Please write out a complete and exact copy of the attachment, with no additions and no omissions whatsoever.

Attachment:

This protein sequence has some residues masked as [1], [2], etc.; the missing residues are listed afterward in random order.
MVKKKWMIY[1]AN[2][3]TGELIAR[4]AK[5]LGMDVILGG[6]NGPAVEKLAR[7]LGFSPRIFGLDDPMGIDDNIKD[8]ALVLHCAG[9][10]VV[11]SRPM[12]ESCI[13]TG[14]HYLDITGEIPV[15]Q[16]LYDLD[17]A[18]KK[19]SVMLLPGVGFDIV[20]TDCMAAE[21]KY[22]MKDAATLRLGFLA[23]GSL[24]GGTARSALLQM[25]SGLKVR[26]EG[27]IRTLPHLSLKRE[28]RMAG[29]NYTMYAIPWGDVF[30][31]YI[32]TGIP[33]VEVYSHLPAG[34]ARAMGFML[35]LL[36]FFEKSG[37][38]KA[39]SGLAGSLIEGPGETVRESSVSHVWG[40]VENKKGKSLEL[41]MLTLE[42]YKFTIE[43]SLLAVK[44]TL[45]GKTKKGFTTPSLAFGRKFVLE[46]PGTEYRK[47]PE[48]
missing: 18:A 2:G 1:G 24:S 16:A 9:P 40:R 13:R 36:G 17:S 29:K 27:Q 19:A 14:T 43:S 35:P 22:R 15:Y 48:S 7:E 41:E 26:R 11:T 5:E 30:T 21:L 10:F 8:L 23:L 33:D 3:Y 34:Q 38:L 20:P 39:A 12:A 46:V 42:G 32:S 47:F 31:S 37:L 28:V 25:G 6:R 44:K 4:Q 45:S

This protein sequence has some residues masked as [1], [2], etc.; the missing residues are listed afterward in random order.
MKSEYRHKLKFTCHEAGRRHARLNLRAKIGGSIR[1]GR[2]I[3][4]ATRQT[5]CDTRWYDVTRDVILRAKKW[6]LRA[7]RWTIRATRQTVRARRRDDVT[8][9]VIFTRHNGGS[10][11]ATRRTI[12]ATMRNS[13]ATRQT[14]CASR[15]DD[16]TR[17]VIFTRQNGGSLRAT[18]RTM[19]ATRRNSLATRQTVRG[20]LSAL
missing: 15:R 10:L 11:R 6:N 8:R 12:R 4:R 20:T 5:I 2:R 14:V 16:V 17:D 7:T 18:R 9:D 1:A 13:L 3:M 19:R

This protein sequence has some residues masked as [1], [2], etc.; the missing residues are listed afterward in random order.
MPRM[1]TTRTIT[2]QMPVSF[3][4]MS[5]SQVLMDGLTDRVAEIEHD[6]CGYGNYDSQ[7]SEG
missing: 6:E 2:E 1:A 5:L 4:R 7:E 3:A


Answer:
This protein sequence has some residues masked as [1], [2], etc.; the missing residues are listed afterward in random order.
MVKKKWMIY[1]AN[2][3]TGELIAR[4]AK[5]LGMDVILGG[6]NGPAVEKLAR[7]LGFSPRIFGLDDPMGIDDNIKD[8]ALVLHCAG[9][10]VV[11]SRPM[12]ESCI[13]TG[14]HYLDITGEIPV[15]Q[16]LYDLD[17]A[18]KK[19]SVMLLPGVGFDIV[20]TDCMAAE[21]KY[22]MKDAATLRLGFLA[23]GSL[24]GGTARSALLQM[25]SGLKVR[26]EG[27]IRTLPHLSLKRE[28]RMAG[29]NYTMYAIPWGDVF[30][31]YI[32]TGIP[33]VEVYSHLPAG[34]ARAMGFML[35]LL[36]FFEKSG[37][38]KA[39]SGLAGSLIEGPGETVRESSVSHVWG[40]VENKKGKSLEL[41]MLTLE[42]YKFTIE[43]SLLAVK[44]TL[45]GKTKKGFTTPSLAFGRKFVLE[46]PGTEYRK[47]PE[48]
missing: 18:A 2:G 1:G 24:S 16:A 9:P 40:R 13:R 36:G 17:S 29:K 27:Q 19:A 14:T 43:S 35:P 22:R 15:Y 48:S 7:E 41:E 26:R 11:T 5:E 30:T 21:L 10:F 8:L 23:L 33:D 3:Y 34:Q 38:L 20:P 39:A 12:A 46:V 42:G 32:S 47:F 31:S 37:L 28:V 25:G 6:R 44:K 4:Q 45:S

This protein sequence has some residues masked as [1], [2], etc.; the missing residues are listed afterward in random order.
MKSEYRHKLKFTCHEAGRRHARLNLRAKIGGSIR[1]GR[2]I[3][4]ATRQT[5]CDTRWYDVTRDVILRAKKW[6]LRA[7]RWTIRATRQTVRARRRDDVT[8][9]VIFTRHNGGS[10][11]ATRRTI[12]ATMRNS[13]ATRQT[14]CASR[15]DD[16]TR[17]VIFTRQNGGSLRAT[18]RTM[19]ATRRNSLATRQTVRG[20]LSAL
missing: 15:R 10:L 11:R 6:N 8:R 12:R 4:R 20:T 5:I 2:R 14:V 16:V 17:D 7:T 18:R 9:D 1:A 13:L 3:M 19:R

This protein sequence has some residues masked as [1], [2], etc.; the missing residues are listed afterward in random order.
MPRM[1]TTRTIT[2]QMPVSF[3][4]MS[5]SQVLMDGLTDRVAEIEHD[6]CGYGNYDSQ[7]SEG
missing: 6:E 2:E 1:A 5:L 4:R 7:E 3:A